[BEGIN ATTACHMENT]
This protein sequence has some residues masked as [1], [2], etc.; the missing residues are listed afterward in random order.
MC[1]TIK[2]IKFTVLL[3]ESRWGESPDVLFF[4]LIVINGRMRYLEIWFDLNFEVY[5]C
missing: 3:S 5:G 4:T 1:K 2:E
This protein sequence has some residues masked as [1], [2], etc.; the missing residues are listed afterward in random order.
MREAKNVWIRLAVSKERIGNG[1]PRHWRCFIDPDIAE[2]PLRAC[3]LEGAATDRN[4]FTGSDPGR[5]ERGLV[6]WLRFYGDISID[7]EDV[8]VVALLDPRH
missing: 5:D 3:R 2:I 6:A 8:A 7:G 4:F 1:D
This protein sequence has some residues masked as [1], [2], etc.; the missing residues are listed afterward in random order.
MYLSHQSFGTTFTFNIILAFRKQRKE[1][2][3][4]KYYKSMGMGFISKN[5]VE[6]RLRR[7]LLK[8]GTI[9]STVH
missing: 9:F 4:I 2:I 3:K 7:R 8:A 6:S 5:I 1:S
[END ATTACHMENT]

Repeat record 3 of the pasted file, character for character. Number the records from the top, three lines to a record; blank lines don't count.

This protein sequence has some residues masked as [1], [2], etc.; the missing residues are listed afterward in random order.
MYLSHQSFGTTFTFNIILAFRKQRKE[1][2][3][4]KYYKSMGMGFISKN[5]VE[6]RLRR[7]LLK[8]GTI[9]STVH
missing: 9:F 4:I 2:I 3:K 7:R 8:A 6:S 5:I 1:S